You got me chuckle
Mostly at myself and my clumsy sentence on sharpness. You are absolutely right, whatever you put in front of the lens, it will
effect on quality. Mostly negligible and practically unnoticeable, unless you use a Coke bottle, cheap knockoffs, uncoated filters, etc.
But that is not what I had in mind. I meant that sharpness is overrated, that we photograph for a myriad other reasons, the least
of which should be sharpness. Unless, of course, you are an optical engineer and your employer is DxO or a similar. We do not photograph to demonstrate sharpness (with one exception: proud owners of the new Sigma DP2 Merrill
), thus my concern with the OP sharpness angst.
That's a valid concern, but I have another concern to trump yours ...
ND grads produce an artificial look on all subjects that don't have straight horizon outlines. I can understand the requirement to use Grads with film, but with digital capture they are often a worse choice compared to e.g. bracketed exposures and some postprocessing (or proper tonemapping of a high dynamic range image capture).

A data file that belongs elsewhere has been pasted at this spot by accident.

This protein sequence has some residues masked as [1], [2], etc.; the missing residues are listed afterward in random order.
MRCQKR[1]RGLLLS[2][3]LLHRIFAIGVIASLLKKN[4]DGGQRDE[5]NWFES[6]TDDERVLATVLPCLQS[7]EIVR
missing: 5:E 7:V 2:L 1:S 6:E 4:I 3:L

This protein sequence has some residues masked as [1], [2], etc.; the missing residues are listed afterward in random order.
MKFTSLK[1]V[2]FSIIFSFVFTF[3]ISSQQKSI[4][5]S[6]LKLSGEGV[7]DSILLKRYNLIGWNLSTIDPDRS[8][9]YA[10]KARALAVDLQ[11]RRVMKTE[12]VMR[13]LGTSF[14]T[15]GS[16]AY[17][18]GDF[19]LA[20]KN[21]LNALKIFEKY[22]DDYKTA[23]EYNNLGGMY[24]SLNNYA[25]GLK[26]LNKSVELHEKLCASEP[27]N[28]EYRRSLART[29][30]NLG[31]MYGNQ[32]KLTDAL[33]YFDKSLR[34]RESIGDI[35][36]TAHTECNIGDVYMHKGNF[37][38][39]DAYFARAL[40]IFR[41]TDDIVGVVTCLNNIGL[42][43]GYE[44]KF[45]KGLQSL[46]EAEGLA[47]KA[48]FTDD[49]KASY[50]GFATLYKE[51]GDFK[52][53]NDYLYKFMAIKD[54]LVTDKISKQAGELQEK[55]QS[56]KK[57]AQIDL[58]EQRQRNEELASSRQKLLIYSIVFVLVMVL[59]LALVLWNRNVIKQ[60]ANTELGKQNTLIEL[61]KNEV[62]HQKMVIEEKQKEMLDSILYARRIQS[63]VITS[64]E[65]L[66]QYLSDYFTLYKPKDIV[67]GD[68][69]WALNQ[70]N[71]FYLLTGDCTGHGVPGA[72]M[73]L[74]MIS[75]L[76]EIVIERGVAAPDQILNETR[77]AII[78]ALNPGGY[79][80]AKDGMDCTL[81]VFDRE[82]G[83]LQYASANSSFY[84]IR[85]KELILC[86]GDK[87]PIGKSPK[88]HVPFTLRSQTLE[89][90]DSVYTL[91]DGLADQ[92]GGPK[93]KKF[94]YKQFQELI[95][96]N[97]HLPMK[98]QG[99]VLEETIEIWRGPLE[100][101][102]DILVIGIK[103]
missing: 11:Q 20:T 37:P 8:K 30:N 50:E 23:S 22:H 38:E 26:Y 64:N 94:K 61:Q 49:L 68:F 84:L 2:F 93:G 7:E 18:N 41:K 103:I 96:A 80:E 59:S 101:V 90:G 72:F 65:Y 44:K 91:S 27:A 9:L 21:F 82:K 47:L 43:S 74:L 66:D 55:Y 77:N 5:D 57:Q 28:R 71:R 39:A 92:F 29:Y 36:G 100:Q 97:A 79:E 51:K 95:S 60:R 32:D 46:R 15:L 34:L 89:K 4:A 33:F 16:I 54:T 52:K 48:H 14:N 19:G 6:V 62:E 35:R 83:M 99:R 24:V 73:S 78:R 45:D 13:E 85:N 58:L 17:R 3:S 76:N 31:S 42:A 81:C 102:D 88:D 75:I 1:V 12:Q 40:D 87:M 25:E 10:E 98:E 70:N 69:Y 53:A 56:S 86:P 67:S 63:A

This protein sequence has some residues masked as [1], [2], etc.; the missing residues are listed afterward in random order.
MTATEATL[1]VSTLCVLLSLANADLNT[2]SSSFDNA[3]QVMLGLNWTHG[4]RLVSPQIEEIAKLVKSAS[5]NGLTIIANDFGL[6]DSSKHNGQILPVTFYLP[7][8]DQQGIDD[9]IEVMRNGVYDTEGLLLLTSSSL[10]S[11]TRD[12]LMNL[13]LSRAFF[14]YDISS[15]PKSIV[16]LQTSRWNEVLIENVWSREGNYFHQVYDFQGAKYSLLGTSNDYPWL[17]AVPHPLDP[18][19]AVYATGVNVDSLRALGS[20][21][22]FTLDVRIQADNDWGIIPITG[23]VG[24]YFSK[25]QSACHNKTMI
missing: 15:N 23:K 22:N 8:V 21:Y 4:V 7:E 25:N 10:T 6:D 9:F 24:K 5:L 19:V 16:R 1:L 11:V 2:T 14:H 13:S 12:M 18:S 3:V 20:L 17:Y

More and more these days we hear statements like: "I do not want to use filters, or ISO over 400, or f/stop beyond diffraction-optimal, or..., because I might lose sharpness, increase noise, etc." You should shoot with whatever is necessary to get that shot, and worry about the rest later (or not).
Dogmas are never sensible. However, one can only consciously decide to break a rule when one understands that rule (and its limits). More often, ignorance is at the basis of poor decisions.
What's the point of getting a perfectly sharp shot if you end up with blown skies or too-dense shadows (one of the situations where a GND filter might save the day)?
No point at all, unless there is a better alternative. That's what I try to promote, master your equipment with good technique, instead of having your equipment master you. I hate it when poor technique distracts from enjoying an otherwise great image.